Mrs L was definitely the tourist today. The Glasgow City Hop On-Hop Off sightseeing bus comes highly recommended and is also something Mrs L likes to do when she visits a new city.
Glasgow City Sightseeing Bus
The first challenge was to find a dry seat on the upstairs open top section – although warm and sunny the seats had not yet had a chance to dry off as it was only 9.30a.m. Glasgow has a long and fascinating history. St Mungo’s is the patron saint; tobacco, shipbuilding, mining, weaving and textiles were once Glasgow’s main industries. There were once 62 shipyards on the Clyde, now only 3 are left. The old Glaswegian industries have been replaced with retail, banking and insurance and are thriving in today’s Glasgow. At its height in the 19th century Glasgow had a population of 1.25 million, today’s population is only 600,000. Glasgow, Liverpool and London were the UK’s 3 major ports but ships sailing from Glasgow could reach the Virginias of the US with 20 days less sailing. Presumably one of the reasons why tobacco was such a key industry to the Glaswegian merchants.
First hop off was at the Riverside Museum, Glasgow’s award-winning transport museum- interesting and well done. It was only later that Mrs L found out there is a Clyde here…….so will have to go back to find him, Clyde hiding again!
Mrs L’s Clyde at the Riverside Museum
Once back on the bus Mrs L decided to stay on for the rest of the tour. Tomorrow she will go back to the area of Glasgow University and Kelvingrove Park, Art Gallery and Museum and explore that area in more detail. The Mackintosh House is at the Hunterian Art Gallery near the University and Mrs L does like all things Mackintosh!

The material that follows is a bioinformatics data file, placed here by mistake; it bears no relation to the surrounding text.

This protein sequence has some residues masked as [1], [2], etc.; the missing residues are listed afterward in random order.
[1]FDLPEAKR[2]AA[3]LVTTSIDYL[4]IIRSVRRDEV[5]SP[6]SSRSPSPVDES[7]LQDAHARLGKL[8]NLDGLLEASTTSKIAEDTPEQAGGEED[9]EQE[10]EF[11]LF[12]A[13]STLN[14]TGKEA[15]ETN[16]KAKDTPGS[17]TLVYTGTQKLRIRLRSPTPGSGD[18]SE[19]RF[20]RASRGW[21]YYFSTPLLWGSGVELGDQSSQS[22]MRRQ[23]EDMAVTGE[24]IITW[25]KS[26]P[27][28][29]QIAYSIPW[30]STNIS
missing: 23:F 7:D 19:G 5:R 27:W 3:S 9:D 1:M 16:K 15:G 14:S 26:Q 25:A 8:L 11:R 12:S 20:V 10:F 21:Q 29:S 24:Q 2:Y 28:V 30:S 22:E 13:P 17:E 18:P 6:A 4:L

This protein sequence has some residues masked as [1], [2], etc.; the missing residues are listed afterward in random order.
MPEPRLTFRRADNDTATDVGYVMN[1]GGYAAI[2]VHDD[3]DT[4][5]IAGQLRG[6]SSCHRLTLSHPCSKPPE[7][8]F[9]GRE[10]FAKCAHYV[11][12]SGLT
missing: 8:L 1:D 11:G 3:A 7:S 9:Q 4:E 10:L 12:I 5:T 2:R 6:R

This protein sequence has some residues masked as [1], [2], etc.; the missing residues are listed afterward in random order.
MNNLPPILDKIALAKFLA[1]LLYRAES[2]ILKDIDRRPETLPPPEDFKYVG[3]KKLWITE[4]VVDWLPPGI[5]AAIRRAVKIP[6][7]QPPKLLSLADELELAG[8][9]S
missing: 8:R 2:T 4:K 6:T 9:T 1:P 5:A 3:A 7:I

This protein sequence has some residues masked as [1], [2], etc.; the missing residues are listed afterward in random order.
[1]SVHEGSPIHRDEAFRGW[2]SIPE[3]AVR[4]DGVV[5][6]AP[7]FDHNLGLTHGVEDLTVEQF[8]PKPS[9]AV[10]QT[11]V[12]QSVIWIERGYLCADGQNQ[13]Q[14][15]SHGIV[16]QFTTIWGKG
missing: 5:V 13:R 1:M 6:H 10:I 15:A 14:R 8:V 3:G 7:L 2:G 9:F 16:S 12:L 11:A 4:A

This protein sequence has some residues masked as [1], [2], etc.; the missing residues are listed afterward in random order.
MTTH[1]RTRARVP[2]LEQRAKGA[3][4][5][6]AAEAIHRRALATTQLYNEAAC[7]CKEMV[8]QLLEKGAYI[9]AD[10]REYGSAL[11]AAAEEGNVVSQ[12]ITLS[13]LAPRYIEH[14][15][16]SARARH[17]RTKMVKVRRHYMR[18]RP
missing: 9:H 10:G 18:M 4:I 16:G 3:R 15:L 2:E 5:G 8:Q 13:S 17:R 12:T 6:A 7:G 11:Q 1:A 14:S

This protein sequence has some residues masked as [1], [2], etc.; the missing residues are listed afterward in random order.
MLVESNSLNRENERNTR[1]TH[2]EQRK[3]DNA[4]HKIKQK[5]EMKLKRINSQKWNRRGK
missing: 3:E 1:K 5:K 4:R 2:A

Finally back at George Square at the end of tour and Mrs L decided to walk down to Glasgow Green and the People’s Palace. Well, Glasgow Green was all shut off as preparations were still underway for the Commonwealth estival 2014 – it opened later the same afternoon, Mrs L was just too early. Walking on to the People’s Palace to find that does not open on Mondays – Mrs L really was not having much luck! Fortunately the Winter Gardens were open – a sort of tropical garden in a glasshouse attached to the back of the Palace. A much needed cup of tea and a sandwich refuelled Mrs L for the walk out to Bridgeton Cross for Clyde 4 and then heading back into town to Glasgow Cross for Clyde 13.
People’s Palace Winter Garden
The tour had mentioned a place called the Lighthouse in the City centre. The Lighthouse is the renamed conversion of the former offices of the Glasgow Herald newspaper. Completed in 1895, it was designed by the architect Charles Rennie Mackintosh. It is now Scotland’s Centre for Design and Architecture and was opened in 1999. Mrs L spent a happy 90 minutes here.
There was a gallery dedicated to the work of Mackintosh and his wife Margaret MacDonald, and also a floor with a gallery detailing the regeneration of Dalmarnock, the East End of Glasgow – this is where the athlete’s village is and will eventually provide 700 sustainable homes (400 for rent and 300 to buy) and will be a legacy of the 2014 Commonwealth Games for Glasgow.
Sue, a Games nurse colleague, and Mrs L met as planned at the Big G in George Square and headed off to the Merchant City quarter for an early supper before going out to Celtic Park for the dress rehearsal of the Opening Ceremony. We had a great evening of which the details are a secret, so nothing to say other than it was a great show. It finished late so not home until 12.30am. and too late to write this blog then!